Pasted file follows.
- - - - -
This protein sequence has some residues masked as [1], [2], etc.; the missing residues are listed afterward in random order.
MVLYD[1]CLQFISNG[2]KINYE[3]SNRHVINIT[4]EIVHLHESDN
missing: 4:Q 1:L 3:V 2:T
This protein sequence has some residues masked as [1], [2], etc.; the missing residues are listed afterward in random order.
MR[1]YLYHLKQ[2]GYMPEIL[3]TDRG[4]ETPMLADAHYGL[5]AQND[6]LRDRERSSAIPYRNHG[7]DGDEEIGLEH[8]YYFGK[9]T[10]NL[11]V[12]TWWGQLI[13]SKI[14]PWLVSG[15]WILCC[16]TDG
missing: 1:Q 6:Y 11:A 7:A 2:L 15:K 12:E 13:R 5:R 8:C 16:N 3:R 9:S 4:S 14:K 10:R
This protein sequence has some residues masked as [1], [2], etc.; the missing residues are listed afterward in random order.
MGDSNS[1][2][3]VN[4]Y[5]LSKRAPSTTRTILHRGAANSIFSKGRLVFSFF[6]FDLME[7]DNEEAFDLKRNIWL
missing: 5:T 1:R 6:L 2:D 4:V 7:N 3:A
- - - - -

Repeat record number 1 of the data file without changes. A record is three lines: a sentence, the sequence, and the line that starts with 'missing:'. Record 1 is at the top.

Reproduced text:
This protein sequence has some residues masked as [1], [2], etc.; the missing residues are listed afterward in random order.
MVLYD[1]CLQFISNG[2]KINYE[3]SNRHVINIT[4]EIVHLHESDN
missing: 4:Q 1:L 3:V 2:T